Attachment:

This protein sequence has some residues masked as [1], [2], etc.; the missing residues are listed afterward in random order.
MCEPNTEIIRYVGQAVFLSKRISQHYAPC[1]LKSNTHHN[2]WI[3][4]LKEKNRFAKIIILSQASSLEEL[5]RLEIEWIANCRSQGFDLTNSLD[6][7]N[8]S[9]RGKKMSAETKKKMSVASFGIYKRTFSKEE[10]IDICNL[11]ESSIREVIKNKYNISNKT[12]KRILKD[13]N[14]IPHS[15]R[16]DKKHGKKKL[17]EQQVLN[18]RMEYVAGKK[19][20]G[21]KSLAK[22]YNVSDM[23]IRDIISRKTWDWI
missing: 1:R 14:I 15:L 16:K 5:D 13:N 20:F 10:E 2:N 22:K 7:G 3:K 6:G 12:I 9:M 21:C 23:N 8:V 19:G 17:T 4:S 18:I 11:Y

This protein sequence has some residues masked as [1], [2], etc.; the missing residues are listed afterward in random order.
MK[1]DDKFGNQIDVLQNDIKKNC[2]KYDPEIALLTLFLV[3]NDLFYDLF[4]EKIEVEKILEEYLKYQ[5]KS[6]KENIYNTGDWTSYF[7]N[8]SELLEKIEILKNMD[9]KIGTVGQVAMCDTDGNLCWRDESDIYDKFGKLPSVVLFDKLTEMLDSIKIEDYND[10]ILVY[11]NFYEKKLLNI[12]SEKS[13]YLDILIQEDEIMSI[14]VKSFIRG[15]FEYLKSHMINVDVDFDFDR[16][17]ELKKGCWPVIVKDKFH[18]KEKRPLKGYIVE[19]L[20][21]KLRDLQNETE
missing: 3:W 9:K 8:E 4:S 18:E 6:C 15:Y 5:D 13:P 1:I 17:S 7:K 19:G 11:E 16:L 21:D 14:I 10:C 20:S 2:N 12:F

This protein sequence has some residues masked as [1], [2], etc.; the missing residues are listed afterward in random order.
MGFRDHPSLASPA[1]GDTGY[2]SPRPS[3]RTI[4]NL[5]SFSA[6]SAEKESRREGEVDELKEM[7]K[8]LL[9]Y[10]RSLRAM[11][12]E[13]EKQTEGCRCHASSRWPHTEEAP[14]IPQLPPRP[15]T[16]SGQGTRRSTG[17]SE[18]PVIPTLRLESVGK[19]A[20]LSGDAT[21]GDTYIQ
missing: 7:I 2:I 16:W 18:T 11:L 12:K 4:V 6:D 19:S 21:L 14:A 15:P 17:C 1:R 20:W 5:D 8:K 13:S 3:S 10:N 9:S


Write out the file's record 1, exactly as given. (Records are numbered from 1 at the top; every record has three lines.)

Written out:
This protein sequence has some residues masked as [1], [2], etc.; the missing residues are listed afterward in random order.
MCEPNTEIIRYVGQAVFLSKRISQHYAPC[1]LKSNTHHN[2]WI[3][4]LKEKNRFAKIIILSQASSLEEL[5]RLEIEWIANCRSQGFDLTNSLD[6][7]N[8]S[9]RGKKMSAETKKKMSVASFGIYKRTFSKEE[10]IDICNL[11]ESSIREVIKNKYNISNKT[12]KRILKD[13]N[14]IPHS[15]R[16]DKKHGKKKL[17]EQQVLN[18]RMEYVAGKK[19][20]G[21]KSLAK[22]YNVSDM[23]IRDIISRKTWDWI
missing: 1:R 14:I 15:L 16:K 5:D 13:N 20:F 10:E 2:N 22:K 7:G 3:K 6:G 12:I 9:M 21:C 23:N 8:V 19:G 17:T 4:S 18:I 11:Y